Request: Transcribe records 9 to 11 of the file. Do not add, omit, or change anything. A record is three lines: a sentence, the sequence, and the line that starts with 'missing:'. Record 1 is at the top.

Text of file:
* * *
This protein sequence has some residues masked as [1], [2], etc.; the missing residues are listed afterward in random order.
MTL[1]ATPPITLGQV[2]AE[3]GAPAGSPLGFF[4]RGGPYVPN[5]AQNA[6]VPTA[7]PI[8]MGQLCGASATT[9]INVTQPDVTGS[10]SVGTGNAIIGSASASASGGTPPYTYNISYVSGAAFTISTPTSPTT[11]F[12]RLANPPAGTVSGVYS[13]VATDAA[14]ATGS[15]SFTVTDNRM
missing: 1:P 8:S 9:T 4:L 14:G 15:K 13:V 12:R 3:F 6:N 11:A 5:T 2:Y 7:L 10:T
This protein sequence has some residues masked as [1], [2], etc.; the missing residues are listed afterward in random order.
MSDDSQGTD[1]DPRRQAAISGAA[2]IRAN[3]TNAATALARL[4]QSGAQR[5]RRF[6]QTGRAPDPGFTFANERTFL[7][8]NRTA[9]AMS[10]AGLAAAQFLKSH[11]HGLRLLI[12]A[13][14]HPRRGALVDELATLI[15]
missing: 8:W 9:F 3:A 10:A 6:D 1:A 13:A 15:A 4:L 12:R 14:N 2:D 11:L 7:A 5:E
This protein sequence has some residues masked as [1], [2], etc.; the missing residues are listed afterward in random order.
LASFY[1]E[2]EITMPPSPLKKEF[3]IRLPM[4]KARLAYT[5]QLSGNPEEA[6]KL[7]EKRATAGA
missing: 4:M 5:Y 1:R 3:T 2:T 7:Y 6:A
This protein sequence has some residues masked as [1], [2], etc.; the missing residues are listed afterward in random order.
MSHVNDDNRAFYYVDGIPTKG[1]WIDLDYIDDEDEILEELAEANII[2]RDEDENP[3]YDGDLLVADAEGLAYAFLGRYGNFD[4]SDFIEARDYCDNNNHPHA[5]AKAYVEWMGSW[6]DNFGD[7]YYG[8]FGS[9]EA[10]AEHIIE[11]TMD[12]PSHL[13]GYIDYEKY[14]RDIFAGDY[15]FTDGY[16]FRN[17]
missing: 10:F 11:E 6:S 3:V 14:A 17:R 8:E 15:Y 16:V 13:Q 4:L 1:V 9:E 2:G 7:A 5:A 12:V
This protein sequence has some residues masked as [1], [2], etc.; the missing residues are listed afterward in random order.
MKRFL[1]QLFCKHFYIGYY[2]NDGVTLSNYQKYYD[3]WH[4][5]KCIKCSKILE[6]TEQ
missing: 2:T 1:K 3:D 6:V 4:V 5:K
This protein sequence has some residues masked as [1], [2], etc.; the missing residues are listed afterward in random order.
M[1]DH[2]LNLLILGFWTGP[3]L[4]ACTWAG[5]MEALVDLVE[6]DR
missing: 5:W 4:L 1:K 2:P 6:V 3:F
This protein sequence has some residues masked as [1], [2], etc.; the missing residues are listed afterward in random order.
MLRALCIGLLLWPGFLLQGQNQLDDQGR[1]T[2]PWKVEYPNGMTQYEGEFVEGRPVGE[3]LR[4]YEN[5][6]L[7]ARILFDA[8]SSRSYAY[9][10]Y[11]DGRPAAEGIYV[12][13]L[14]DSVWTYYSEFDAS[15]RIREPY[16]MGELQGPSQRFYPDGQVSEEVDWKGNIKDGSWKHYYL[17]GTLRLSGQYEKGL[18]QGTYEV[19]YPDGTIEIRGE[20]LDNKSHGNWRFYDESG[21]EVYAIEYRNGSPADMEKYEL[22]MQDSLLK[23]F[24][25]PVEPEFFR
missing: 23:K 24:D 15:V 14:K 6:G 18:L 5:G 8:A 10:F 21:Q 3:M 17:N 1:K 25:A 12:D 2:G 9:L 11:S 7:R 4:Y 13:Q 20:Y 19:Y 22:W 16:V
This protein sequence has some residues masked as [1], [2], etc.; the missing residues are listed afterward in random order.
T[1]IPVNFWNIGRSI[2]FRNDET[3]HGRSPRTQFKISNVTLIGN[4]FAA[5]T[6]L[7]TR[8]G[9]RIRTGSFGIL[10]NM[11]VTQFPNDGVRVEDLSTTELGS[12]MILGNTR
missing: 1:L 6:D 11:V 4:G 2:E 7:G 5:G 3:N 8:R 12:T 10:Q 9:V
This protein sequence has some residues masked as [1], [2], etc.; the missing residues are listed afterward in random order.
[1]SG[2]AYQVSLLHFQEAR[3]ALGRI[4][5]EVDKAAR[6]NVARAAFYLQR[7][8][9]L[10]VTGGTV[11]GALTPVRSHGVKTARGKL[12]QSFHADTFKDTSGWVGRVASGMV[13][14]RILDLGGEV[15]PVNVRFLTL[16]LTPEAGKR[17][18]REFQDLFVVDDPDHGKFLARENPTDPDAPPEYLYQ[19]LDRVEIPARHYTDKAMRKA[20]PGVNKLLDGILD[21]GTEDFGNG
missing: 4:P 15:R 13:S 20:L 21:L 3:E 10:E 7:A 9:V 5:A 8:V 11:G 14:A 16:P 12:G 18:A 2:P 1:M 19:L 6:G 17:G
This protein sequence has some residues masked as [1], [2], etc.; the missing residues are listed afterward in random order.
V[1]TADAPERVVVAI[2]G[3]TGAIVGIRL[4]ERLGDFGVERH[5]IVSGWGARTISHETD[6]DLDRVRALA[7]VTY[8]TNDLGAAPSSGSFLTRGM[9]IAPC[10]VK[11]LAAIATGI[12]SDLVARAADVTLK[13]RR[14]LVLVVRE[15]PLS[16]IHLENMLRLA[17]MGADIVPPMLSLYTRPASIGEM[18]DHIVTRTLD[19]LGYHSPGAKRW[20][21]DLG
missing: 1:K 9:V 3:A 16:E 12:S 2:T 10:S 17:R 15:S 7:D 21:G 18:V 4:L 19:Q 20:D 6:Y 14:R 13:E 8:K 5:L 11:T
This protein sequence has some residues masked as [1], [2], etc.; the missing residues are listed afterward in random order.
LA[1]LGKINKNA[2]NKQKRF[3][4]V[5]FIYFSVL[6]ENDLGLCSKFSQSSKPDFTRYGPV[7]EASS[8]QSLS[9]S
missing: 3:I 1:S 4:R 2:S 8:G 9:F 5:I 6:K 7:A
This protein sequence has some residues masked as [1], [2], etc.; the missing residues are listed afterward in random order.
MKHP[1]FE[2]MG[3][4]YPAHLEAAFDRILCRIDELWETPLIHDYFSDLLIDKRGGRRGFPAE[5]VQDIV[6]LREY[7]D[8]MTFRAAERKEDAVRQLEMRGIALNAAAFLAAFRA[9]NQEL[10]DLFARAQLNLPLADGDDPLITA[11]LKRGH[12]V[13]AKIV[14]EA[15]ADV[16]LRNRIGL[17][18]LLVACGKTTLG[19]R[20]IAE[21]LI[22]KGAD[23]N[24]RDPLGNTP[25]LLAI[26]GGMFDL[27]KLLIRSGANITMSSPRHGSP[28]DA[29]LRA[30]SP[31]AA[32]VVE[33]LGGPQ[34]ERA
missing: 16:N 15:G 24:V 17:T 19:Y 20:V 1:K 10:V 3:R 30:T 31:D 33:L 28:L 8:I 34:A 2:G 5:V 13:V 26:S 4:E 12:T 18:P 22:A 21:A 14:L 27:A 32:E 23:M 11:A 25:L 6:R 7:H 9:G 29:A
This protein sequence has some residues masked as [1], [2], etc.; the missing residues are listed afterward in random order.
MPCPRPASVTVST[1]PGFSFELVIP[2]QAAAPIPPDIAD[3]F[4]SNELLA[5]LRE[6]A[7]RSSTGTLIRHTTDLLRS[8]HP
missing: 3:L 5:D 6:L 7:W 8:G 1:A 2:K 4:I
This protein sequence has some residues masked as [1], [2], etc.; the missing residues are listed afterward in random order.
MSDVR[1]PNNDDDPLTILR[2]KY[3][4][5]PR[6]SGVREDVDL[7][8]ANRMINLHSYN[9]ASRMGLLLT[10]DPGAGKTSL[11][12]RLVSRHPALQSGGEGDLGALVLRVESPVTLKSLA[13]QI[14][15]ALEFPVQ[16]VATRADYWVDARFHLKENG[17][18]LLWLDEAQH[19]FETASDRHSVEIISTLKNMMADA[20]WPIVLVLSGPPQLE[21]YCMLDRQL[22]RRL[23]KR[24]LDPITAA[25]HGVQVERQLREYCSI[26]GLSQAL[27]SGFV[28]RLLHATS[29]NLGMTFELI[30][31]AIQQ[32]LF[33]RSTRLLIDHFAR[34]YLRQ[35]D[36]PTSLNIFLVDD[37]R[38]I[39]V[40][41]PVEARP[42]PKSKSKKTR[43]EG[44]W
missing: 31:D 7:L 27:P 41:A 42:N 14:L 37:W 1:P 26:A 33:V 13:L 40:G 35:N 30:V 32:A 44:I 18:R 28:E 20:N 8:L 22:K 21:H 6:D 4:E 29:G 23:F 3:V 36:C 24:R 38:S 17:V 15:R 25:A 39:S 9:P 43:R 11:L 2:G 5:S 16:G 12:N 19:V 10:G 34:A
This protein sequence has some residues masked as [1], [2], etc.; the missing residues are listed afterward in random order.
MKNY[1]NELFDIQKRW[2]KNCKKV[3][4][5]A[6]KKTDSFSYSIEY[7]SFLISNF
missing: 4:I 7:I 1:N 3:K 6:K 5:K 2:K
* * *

This protein sequence has some residues masked as [1], [2], etc.; the missing residues are listed afterward in random order.
[1]SG[2]AYQVSLLHFQEAR[3]ALGRI[4][5]EVDKAAR[6]NVARAAFYLQR[7][8][9]L[10]VTGGTV[11]GALTPVRSHGVKTARGKL[12]QSFHADTFKDTSGWVGRVASGMV[13][14]RILDLGGEV[15]PVNVRFLTL[16]LTPEAGKR[17][18]REFQDLFVVDDPDHGKFLARENPTDPDAPPEYLYQ[19]LDRVEIPARHYTDKAMRKA[20]PGVNKLLDGILD[21]GTEDFGNG
missing: 4:P 15:R 13:S 20:L 21:L 3:E 10:E 7:A 9:V 5:A 8:V 11:G 14:A 16:P 12:G 18:A 2:P 1:M 19:L 6:G 17:G
This protein sequence has some residues masked as [1], [2], etc.; the missing residues are listed afterward in random order.
V[1]TADAPERVVVAI[2]G[3]TGAIVGIRL[4]ERLGDFGVERH[5]IVSGWGARTISHETD[6]DLDRVRALA[7]VTY[8]TNDLGAAPSSGSFLTRGM[9]IAPC[10]VK[11]LAAIATGI[12]SDLVARAADVTLK[13]RR[14]LVLVVRE[15]PLS[16]IHLENMLRLA[17]MGADIVPPMLSLYTRPASIGEM[18]DHIVTRTLD[19]LGYHSPGAKRW[20][21]DLG
missing: 1:K 9:V 3:A 16:E 12:S 2:T 10:S 17:R 15:S 7:D 21:G 18:V 4:L 19:Q 20:D 6:Y 14:R 13:E 8:K 5:L 11:T
This protein sequence has some residues masked as [1], [2], etc.; the missing residues are listed afterward in random order.
LA[1]LGKINKNA[2]NKQKRF[3][4]V[5]FIYFSVL[6]ENDLGLCSKFSQSSKPDFTRYGPV[7]EASS[8]QSLS[9]S
missing: 3:I 1:S 4:R 2:S 8:G 9:F 5:I 6:K 7:A